The Economics of Hope
Ed Balls’ call for a cut in VAT was timely. The UK economy is flat-lining as was feared by Labour. George Osborne’s reliance on savage cuts to eradicate the deficit without a strategy for growth risks consigning the UK to the slow lane. Unless we can stimulate the economy, clearing the deficit will prove to be dream rather than reality. Retail spending is down and investment is down. As the public sector shrinks, we need the private sector to pick up. The danger of going so fast is that the private sector can’t respond and as demand falls we enter a spiral of stagnation.
The council workforce is shrinking and services are being reduced. We’ve seen concessionary fares for young people hit and we’re seeing support for pupils travelling longer distances pretty much scrapped. I saw the Messenger was carrying a poll on the proposals. People were generally in favour of the cuts to the support. There wasn’t many comments but I suspect the mood was encapsulated by the words “Why should I pay for….?”. I can well understand the sentiment but the move provides a small snapshot of the dangers of the austerity measures. The families previously entitled to this support are going find the money out of their family budget which will reduce their ability to spend on other things. The council taxpayer is not going to see any reduction in council tax anytime soon so it’s not as though their income will be increased to offset the reduction. Multiply the change a million times in different ways with different cuts and the economy is taking a huge hit. It may be a cut in public spending but the private sector takes the hit as well.
Fundamentally, there isn’t a successful precedent for the Government’s economic policy and the Govt will have to revise the plans at some point. The trouble is that the Govt is so welded to the idea that it’s all Labour’s fault that any plan B or plan C becomes an admission that Alistair Darling got it right. And he did! So they’re stubbornly resisting any change.
A cut in VAT will not be a panacea, but it will help. The analysis of the effects of Alistair Darling’s earlier cut showed it did make a marked difference. It didn’t make huge changes to individual spending decisions but it did put more money in household budgets. It worked; as did the car scrappage scheme. It’s vital the Tories listen and take heed. Yes there has to be cuts and Labour would have been cutting too, but there has to be stimulus. Cut too fast and the whole economy grinds down. Cut at the right time with a package of growth stimuli and you end up with the tax intake maintaining its level and the deficit becomes manageable.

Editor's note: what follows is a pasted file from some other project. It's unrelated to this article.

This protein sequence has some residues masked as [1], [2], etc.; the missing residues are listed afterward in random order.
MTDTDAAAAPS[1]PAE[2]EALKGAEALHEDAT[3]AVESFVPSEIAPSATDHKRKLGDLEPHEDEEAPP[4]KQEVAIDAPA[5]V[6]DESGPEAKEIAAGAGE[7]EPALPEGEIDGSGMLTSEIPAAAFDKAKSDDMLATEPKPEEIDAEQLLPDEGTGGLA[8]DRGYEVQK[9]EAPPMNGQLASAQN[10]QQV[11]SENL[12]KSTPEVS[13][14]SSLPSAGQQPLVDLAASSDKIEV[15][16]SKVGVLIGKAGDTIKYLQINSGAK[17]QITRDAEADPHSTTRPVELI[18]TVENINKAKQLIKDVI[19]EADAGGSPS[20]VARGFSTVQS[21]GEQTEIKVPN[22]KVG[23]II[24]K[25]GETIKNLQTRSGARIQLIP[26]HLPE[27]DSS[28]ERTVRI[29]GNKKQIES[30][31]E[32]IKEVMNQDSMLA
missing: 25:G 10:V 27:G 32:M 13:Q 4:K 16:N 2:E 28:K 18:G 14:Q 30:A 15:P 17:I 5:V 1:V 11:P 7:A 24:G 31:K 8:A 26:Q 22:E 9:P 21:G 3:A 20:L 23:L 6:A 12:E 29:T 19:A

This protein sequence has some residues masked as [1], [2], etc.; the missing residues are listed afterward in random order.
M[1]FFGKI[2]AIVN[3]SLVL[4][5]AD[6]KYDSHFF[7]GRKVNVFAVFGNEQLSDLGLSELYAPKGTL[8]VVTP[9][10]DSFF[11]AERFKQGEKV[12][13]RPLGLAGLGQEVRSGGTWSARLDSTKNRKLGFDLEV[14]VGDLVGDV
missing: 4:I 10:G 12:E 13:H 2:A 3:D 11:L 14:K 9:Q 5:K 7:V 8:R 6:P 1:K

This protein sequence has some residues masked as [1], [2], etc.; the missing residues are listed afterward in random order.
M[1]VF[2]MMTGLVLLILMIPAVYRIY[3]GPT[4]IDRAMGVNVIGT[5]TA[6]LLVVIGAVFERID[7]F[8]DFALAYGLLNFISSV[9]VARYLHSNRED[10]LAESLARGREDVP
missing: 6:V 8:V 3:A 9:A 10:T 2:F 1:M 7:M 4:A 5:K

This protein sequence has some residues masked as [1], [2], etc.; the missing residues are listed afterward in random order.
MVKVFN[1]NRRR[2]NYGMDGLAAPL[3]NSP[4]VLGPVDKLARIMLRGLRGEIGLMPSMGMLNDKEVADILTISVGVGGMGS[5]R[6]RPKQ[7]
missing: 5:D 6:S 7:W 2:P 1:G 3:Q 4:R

Trafford has been portrayed as a place where the cuts can be made without hitting frontline services. Of course this is a complete fallacy and we are seeing significant reductions in service. Lostock is not going to see the completeion of the road resurfacing programme, schools are being hit and care for the vulnerable is taking a significant cut. We’ve seen the crisis in Southern Cross Nursing Homes; the fact is their business model didn’t anticipate local authorities like Trafford making such swingeing cuts. It was a flawed business model in the first place but Trafford is equally shortsighted in believing that its austerity will not hurt.
Met with the acting heads of Transformation and Resources at the Council. And it is becoming a familiar story of officers having departed. The focus of the directorate was naturally on the decanting of staff to Quay West which in effect will be the temporary town hall for the coming year. Whilst I believe that building schools would be a better target for capital spend, clearly the investment in the local economy is not without merit and it will be good to see Quay West really come alive.
The shifting of Trafford’s Libraries into an independent trust continues to proceed. I have significant concerns as to how this pan out but as yet I’m not getting much in the way of detail other than than the council is talking to Wigan and Salford councils who’ve already gone down this path.
In finance, the officers are continuing to look at how the Welfare Reform Programme is developing. At present, Housing Benefit is paid by local councils but it’s proposed that it will become part of the Universal Credit. However Council Tax Benefit does not seem to following the same course. So how is this going to pan out?
Attended opening of Bridgewater Way footpath/cyclepath between Stretford Town Centre and Moss Road/Watersmeet. I love this improvement; apparently the use by cyclists along the stretch between Sale and Stretford has increased from 19,000 to 90,000. It’s a huge success. We need to be doing more of this sort of investment.